- Campbell Soup apologizes for SpaghettiOs, Pearl Harbor tweet
- Former Reagan aide James Baker: President regretted apartheid veto
- Some donations to gay waitress who allegedly forged hate note refunded
- German President Joachim Gauck boycotting Sochi Olympics
- Dr. Ezekiel Emanuel: If you want to pay more for your doctor, you can under Obamacare
- Sen. Rand Paul: ‘I am seriously thinking about’ running for president in 2016
- Sleet, ice, deepfreeze hit large swath of U.S.
- ‘Welcome to the edge of freedom’: Biden’s boots touch down in DMZ
- Obama: Hole U.S. ‘digging out of’ requires billions more in unemployment benefits
- Obama’s regulatory agenda will cost U.S. economy $143B next year: report
Independent voices from the The Washington Times Communities
Topic - Royal Society
"Should science be a fundamentalist belief system? Or should it be based on open-minded inquiry into the unknown?" So asks prolific author Rupert Sheldrake, a former fellow of Clare College at Cambridge University, where he was director of studies in cell biology and was a research fellow of the Royal Society.
Activists angered by Pope Benedict XVI's recent comment about gay marriage have held a small protest in St. Peter's Square during the pontiff's weekly address there.
Criminal behavior can't be blamed on how someone's brain is wired, at least not yet, says a report from British experts who examined how neuroscience is being used in some court cases.
Scientists are showing off a little-known property of some common garden flowers: They're iridescent, meaning that light shimmers off them like the back of a CD.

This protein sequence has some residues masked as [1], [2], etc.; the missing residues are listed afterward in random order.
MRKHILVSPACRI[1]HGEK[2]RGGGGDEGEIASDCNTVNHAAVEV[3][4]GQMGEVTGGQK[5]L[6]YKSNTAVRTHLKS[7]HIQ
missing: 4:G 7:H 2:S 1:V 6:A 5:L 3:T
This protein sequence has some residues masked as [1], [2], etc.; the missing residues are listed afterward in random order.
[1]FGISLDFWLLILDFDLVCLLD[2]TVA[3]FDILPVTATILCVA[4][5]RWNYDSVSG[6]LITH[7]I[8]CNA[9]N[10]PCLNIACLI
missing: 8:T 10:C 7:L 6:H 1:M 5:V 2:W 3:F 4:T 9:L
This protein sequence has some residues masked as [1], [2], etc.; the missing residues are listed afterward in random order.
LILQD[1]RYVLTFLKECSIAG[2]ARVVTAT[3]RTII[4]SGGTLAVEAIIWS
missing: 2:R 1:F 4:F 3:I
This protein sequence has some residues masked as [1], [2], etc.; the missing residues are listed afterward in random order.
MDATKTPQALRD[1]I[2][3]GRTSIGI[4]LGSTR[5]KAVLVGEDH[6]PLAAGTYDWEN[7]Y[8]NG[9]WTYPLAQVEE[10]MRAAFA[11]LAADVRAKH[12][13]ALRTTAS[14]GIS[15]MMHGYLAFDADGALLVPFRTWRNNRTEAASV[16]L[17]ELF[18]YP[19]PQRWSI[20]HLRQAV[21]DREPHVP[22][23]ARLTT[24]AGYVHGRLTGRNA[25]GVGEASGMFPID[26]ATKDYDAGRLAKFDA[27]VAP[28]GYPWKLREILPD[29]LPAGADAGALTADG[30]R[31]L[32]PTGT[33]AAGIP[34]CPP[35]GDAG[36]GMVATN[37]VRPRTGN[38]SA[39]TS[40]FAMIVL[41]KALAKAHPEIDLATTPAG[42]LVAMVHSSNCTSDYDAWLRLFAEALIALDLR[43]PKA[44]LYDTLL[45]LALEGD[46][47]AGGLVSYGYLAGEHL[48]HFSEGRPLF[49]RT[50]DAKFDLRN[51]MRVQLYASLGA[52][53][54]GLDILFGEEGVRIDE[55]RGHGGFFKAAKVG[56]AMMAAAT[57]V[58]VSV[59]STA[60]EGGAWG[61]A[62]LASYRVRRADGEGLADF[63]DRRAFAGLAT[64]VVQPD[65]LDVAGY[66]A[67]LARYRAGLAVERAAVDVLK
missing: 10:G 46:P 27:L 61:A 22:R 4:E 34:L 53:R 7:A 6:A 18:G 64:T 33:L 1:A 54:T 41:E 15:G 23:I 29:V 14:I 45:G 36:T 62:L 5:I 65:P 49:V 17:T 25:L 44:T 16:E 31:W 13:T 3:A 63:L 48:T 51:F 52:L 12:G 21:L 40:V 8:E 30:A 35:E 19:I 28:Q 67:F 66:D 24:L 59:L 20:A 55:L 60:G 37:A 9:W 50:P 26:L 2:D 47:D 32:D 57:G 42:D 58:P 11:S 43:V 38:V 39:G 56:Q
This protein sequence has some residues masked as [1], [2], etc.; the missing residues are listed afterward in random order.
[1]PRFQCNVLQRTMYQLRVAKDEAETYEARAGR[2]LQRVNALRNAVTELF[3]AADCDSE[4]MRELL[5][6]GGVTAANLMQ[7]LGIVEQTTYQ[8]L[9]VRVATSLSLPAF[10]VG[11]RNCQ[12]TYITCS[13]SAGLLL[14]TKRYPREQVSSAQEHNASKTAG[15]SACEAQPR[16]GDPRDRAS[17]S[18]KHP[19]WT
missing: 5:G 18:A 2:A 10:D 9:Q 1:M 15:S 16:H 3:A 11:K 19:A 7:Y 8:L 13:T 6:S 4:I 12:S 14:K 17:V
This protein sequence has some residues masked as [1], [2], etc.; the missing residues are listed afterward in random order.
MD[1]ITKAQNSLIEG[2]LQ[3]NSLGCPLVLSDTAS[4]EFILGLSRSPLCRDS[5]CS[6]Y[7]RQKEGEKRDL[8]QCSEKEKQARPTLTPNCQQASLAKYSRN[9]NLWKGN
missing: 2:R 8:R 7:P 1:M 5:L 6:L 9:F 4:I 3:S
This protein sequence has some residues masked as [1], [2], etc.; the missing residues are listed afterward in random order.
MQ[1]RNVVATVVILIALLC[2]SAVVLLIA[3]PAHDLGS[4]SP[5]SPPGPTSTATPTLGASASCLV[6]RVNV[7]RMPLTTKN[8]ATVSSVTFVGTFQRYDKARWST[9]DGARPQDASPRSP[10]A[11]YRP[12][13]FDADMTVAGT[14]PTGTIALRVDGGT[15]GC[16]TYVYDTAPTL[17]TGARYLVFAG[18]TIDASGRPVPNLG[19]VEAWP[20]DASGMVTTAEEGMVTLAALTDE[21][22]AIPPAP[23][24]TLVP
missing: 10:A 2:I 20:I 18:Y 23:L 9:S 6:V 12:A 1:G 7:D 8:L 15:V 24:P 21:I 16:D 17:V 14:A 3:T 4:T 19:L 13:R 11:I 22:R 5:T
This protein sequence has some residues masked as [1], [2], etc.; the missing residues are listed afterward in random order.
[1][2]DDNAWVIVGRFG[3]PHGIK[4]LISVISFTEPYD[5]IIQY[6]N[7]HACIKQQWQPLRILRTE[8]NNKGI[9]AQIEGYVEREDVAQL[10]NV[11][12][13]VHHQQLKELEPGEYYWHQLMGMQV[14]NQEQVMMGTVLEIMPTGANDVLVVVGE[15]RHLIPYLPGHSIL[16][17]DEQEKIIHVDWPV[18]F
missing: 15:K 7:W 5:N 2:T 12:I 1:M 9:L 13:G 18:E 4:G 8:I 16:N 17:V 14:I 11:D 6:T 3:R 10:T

In three intense days last month cloistered behind Chicheley Hall's old brick walls, four dozen thinkers pondered the planet's fate as it grows warmer, weighed the idea of reflecting the sun to cool the atmosphere, and debated the question of who would make the decision to interfere with nature to try to save the planet.
To the quiet green solitude of an English country estate they retreated, to think the unthinkable.
It came with wobbly writing and hand-drawn diagrams, but an elementary school science project has made it into a peer-reviewed journal from Britain's prestigious Royal Society.
It wasn't love. It could have been adventure. Or maybe she just got lost.
The chairman of a key congressional human rights panel is urging Congress to pass a law to give the State Department stronger powers to combat the exploitation of children in poor countries that lack the ability to stop the abuse.
The Smithsonian Institution, that exalted entity, has appeared anything but dignified in recent months. The institution's president, Lawrence Small, resigned in March amid controversy over his million-dollar expense accounts and "Dom Perignon lifestyle," as Sen. Chuck Grassley, Iowa Republican, described it.